By ROGER COHEN — The New York Times.
NEW YORK — Back from another trip to Europe, this time Germany, where the same dismay as in France prevails over the U.S. health care debate. Europeans don’t get why Americans don’t agree that universal health coverage is a fundamental contract to which the citizens of any developed society have a right.
I don’t get it either. Or rather I do, but I don’t think the debate is about health. There can be no doubt that U.S. health care is expensive and wasteful. Tens of millions of people are uninsured by a system that devours a far bigger slice of national output — and that’s the sum of all Americans’ collective energies — than in any other wealthy society.
People die of worry, too. Emergency rooms were not created to be primary care providers.
Whatever may be right, something is rotten in American medicine. It should be fixed. But fixing it requires the acknowledgment that, when it comes to health, we’re all in this together. Pooling the risk between everybody is the most efficient way to forge a healthier society.
Europeans have no problem with this moral commitment. But Americans hear “pooled risk” and think, “Hey, somebody’s freeloading on my hard work.”
A reader, John Dowd, sent me this comment: “In Europe generally the populace in the various countries feels enough sense of social connectedness to enforce a social contract that benefits all, albeit at a fairly high cost. In America it is not like that. There is endless worry that one’s neighbor may be getting more than his or her “fair” share.”
Post-heroic European societies, having paid in blood for violent political movements born of inequality and class struggle, see greater risk in unfettered individualism than in social solidarity. Americans, born in revolt against Europe and so ever defining themselves against the old Continent’s models, mythologize their rugged (always rugged) individualism as the bulwark against initiative-sapping entitlements. We’re not talking about health here. We’re talking about national narratives and mythologies — as well as money. These are things not much susceptible to logic. But in matters of life and death, mythology must cede to reality, profit to wellbeing.
I can see the conservative argument that welfare undermines the work ethic and dampens moral fiber. Provide sufficient unemployment benefits and people will opt to chill rather than labor. But it’s preposterous to extend this argument to health care. Guaranteeing health coverage doesn’t incentivize anybody to get meningitis.
Yet that’s what Republicans’ cry of “socialized medicine” — American politics at its most debased — is all about. It implies that government-provided health care somehow saps Americans’ freedom-loving initiative. Some Democrats — prodded by drug and insurance companies with the cash to win favors — buy that argument, too.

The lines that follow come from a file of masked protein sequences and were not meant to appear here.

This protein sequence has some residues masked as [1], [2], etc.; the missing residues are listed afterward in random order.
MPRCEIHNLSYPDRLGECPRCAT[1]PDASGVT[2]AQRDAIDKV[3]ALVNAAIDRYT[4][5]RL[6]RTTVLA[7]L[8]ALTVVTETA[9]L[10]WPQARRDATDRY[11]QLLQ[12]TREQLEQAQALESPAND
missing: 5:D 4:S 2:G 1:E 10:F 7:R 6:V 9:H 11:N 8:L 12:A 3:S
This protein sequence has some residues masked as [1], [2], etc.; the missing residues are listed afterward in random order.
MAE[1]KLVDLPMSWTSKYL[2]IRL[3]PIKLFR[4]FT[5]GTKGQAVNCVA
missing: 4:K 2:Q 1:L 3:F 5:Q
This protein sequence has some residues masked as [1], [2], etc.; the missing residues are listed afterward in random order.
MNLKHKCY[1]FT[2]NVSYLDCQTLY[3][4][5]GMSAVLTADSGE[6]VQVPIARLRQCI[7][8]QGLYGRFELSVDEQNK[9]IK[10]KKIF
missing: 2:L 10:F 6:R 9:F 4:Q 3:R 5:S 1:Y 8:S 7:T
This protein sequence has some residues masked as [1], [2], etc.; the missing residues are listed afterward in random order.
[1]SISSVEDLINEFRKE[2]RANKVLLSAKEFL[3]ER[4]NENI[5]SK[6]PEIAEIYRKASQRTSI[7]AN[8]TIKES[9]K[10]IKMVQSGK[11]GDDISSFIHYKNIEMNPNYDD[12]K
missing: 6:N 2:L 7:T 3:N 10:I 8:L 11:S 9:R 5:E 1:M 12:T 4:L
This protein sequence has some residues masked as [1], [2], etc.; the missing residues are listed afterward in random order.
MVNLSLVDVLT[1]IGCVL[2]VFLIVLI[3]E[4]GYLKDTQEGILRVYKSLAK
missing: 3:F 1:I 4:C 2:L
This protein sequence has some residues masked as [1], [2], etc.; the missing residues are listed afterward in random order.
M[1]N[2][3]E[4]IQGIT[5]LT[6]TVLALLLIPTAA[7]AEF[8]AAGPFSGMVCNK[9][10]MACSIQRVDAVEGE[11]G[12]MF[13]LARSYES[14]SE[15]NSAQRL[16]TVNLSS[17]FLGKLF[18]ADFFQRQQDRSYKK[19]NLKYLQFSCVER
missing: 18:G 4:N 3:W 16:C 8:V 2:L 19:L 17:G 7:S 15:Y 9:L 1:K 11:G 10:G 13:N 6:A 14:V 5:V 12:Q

I’m grateful to the wise Andrew Sullivan of The Atlantic for pointing out that Friedrich Hayek, whose suspicion of the state was visceral, had this to say in “The Road to Serfdom:”
“Where, as in the case of sickness and accident, neither the desire to avoid such calamities nor the efforts to overcome their consequences are as a rule weakened by the provision of assistance — where, in short, we deal with genuinely insurable risks — the case for the state’s helping to organize a comprehensive system of social insurance is very strong.”
That’s why, when it comes to health, every developed society but the United States has such a “comprehensive system,” almost always with state involvement. However, pooled risk does not necessarily imply a public option. It can be achieved through mandated private-insurer coverage coupled with subsidies. That, for example, is the Swiss way — and where Congress seems headed.
But it’s nonprofit insurers who provide the coverage in Switzerland because health insurance is viewed as social insurance — as it is throughout Europe — rather than a means to make money. One fundamental reason a public option — yes, “option,” not single-payer monopoly — is needed in the United States is to jump-start the idea that basic health care is a moral obligation rather than a financial opportunity.
Another is to provide competition to private insurers and so force waste, excess and cozy arrangements out of the American system. Behind all the socialized medicine babble lurks a hard-headed calculation about money — all the profits skimmed from that waste and the big doctors’ salaries that go with it.
It’s not over yet for the public option. President Barack Obama should still push it with a clear moral stand.
He’s been too deferential. The best bit of his speech to Congress on health care was the last — and even there he left the most powerful words to the late Edward Kennedy: “What we face is above all a moral issue; at stake are not just the details of policy, but fundamental principles of social justice and the character of our country.”
Obama then said he’d been pondering American character “quite a bit” and did some “self-reliance” versus government intervention musing.
He should have been clearer and punchier. A public commitment to universal coverage is not character-sapping but character-affirming. Medicare did not make America less American. Individualism is more “rugged” when housed in a healthy body.